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Temper   Listen
verb
Temper  v. t.  (past & past part. tempered; pres. part. tempering)  
1.
To mingle in due proportion; to prepare by combining; to modify, as by adding some new element; to qualify, as by an ingredient; hence, to soften; to mollify; to assuage; to soothe; to calm. "Puritan austerity was so tempered by Dutch indifference, that mercy itself could not have dictated a milder system." "Woman! lovely woman! nature made thee To temper man: we had been brutes without you." "But thy fire Shall be more tempered, and thy hope far higher." "She (the Goddess of Justice) threw darkness and clouds about her, that tempered the light into a thousand beautiful shades and colors."
2.
To fit together; to adjust; to accomodate. "Thy sustenance... serving to the appetite of the eater, tempered itself to every man's liking."
3.
(Metal.) To bring to a proper degree of hardness; as, to temper iron or steel. "The tempered metals clash, and yield a silver sound."
4.
To govern; to manage. (A Latinism & Obs.) "With which the damned ghosts he governeth, And furies rules, and Tartare tempereth."
5.
To moisten to a proper consistency and stir thoroughly, as clay for making brick, loam for molding, etc.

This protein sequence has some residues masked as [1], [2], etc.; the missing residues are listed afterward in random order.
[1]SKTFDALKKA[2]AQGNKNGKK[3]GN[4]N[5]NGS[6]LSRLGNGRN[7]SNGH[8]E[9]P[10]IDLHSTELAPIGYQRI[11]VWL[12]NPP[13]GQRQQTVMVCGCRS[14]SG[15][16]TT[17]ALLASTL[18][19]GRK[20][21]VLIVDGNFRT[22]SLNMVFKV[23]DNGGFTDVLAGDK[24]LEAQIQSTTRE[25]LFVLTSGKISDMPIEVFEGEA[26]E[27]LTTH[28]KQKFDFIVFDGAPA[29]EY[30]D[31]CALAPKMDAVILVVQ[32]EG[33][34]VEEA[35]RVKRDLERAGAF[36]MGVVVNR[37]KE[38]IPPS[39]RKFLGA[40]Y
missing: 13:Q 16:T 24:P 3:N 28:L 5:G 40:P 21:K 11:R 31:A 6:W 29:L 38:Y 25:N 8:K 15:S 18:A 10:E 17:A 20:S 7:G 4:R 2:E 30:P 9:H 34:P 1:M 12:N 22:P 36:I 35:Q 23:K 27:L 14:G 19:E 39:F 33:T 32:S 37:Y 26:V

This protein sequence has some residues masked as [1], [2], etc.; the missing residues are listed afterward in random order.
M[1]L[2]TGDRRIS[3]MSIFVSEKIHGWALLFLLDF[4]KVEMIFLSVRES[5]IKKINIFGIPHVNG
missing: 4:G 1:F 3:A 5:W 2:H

6.
(Mus.) To adjust, as the mathematical scale to the actual scale, or to that in actual use.
Synonyms: To soften; mollify; assuage; soothe; calm.






Collaborative International Dictionary of English 0.48








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"Temper" Quotes from Famous Books



... Washington, who made him his aid, loved him as a child. He declared that he could discover no fault in him, unless it was intrepidity, bordering on rashness. "Poor Laurens," wrote Greene, "has fallen in a paltry little skirmish. You knew his temper, and I predicted his fate. The love of military glory made him seek it upon occasions unworthy his rank. The state will feel his loss." He was buried upon the plantation of Mrs. Stock, in whose family he spent the evening previous to his death in cheerful conversation. A small enclosure, ...
— Washington and the American Republic, Vol. 3. • Benson J. Lossing